Directly across from the track’s grandstands, find the Inje Speedium Classic Car Museum, featuring a touch of nostalgia with vintage cars. Check out the seven different display spaces featuring classic cars. Hop into a light-weight roadster MG MGB from the late 1960s for a quick pic. The space of the museum divided into various zones inspired by racecar films. Check out the old garage and gas station zone, part of a scene from Australian crime thriller “Son of a Gun,” which features many cars from the 1970s to 2000. The size of the museum is smaller than others and the entrance fee is not cheap (12,000 won per adult) considering the number of displays. But, for classic car enthusiasts, this is worth a gander.
- Price: Adult 12,000 KRW, Juvenile (age of 14 to 19) 9,000KRW, Child (age of 4 to 13), Service person (7,200 fKRW), Open hours: Jan to Dec 1000 a.m. to 1800 p.m. (closed every Monday).
Faster: More Go-Karting
There are only two places in Korea where the official go-karting racing competition is held: Paju Speed Park and Korea International Circuit (KIC). The coolest thing about these tracks is that there is no speed limit, unlike the Inje Speedium track with a max speed limit of 70 km.
Located in the Yeongam-gun, Jeollanam-do region, the Korea International Circuit (KIC) is the hybrid F1 circuit that is about a three-and-a-half-hour drive from Camp Humphreys and Osan Air Base. Their miniature go-kart circuit reflects the feature of the real F1 race track. Their sport kart has a top speed of 60km and costs 25,000KRW per 10 min. You’ll need to get a circuit license (about 150 min. and 100,000 won) if you want to drive a racing kart with no speed limit.
The Paju Speed Park is located north of Gyeongi-do, and its 1.2 km-long, 12-meter wide kart circuit is just for the go-karting (50,000KRW per 10 min). Racing from the 12 corners and 2 hairpin corners are the real charm of go-karting.
You know, drifting kart in Mario Kart game is easy as a pie, but the real racing was a different story. And who knows, you may just be a racing champion in the making. Some of the best professional drivers - Michael Schumacher, Daniel Riccardo, and Lewis Hamilton - all began their motorsport careers in karts.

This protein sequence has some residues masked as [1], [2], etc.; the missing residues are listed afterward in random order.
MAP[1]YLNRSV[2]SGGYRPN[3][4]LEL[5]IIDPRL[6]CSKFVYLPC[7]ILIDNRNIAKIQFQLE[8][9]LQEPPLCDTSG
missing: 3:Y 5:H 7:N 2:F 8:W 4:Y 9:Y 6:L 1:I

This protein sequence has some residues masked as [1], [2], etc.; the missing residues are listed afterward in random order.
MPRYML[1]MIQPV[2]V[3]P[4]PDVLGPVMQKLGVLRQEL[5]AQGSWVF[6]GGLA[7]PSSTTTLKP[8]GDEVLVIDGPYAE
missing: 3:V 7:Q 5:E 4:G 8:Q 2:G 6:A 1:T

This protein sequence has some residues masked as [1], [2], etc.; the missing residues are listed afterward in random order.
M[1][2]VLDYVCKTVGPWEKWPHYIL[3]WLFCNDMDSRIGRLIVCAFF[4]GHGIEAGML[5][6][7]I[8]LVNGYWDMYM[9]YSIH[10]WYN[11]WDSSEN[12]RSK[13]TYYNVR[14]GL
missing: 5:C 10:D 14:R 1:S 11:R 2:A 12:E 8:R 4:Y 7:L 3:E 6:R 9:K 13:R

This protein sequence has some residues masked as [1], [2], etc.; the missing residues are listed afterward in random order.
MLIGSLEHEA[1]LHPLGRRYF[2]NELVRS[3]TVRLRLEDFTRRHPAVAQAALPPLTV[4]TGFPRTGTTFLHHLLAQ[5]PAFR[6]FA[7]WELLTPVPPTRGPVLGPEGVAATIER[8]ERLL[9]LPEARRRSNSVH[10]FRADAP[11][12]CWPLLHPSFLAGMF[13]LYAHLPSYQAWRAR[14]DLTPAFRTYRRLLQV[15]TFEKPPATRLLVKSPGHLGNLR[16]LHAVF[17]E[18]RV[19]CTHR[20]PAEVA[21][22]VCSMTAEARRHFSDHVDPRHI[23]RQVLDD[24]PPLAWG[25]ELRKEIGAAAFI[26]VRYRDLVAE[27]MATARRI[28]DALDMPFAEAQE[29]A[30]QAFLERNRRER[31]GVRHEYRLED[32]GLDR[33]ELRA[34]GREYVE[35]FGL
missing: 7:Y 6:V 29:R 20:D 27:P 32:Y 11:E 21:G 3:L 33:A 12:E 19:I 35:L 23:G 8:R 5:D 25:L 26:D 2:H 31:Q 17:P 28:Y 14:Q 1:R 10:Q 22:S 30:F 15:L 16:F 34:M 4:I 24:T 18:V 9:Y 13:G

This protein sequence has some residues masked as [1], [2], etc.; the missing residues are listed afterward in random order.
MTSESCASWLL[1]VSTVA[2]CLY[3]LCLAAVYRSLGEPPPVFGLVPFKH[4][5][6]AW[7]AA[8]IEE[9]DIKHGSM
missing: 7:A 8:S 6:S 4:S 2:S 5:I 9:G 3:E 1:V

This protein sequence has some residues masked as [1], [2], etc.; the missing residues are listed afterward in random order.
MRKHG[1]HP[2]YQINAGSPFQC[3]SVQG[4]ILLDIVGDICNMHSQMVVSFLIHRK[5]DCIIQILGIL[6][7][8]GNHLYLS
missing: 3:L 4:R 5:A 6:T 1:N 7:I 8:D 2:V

Address: 2, Epeuwon-ro, Yeongam-gun, Jeollanam-do, Phone: 070-4277-7788,
- Paju speed park
Address: 261-1, Deokcheon-ri, Papyeong-myeon, Paju-si, Gyeonggi-do,
Homepage: http://www.pspark.co.kr/ Operation hour: 0900 to 1800 p.m.
(winter time), 0900 to 2000 p.m. (summer time)
Things to know
- You need an international or domestic driver’s license (military driver’s license is not accepted.)
- At Paju Speed Park, you don’t need to get an additional circuit license for fast kart like at other circuits.
- Paju Speed park will give you some basic techniques for about 10 minutes free of charge.
Hapgang makguksu (Noodle restaurant)
While in Gangwon-do province, you should try makguksu, the local noodle made from fresh potatoes. Everywhere you go, you will notice there are plenty of makguksu restaurants to choose from.
Three of the most well-known makguksu restaurants are Wondae makgusu, NamBuk-myeonok, and Hapgang makguksu. I chose the Hapgang makguksu restaurant, which is located near the mouth of Nearincheon(stream), because the other two were closed that day and a bit far from where I was.
I ordered the basic makguksu noodle (7,000KRW). Before digging in, the restaurant server suggested adjusting the seasoning with vinegar, sugar and sesame oil to my liking. They serve the makguksu noodle with pan-fried Topu, white Kimchi, hot broth and kimjang Kimchi with oysters. All the side dishes were fresh and delicious.
The dark-colored noodle, served with spiced pollack and seaweed, really had a chewy texture and its taste of sweet and tangy.
“Many westerners visit here to enjoy the new dining experience, if the red pepper sauce (gochujang) is too hot for your plate, add a little broth, it will neutralize the spicy flavor and tastes different,” said, Yun Yeongsil, the owner of the restaurant. They had really tasty dishes and generous servings considering its price. If you want to take a rest from the fatigue of your journey, visit Hakgang makguksu near the downtown area of Inje.
Address: 15, Inje-ro 291beon-gil, Inje-eup, Inje-gun, Gangwon-do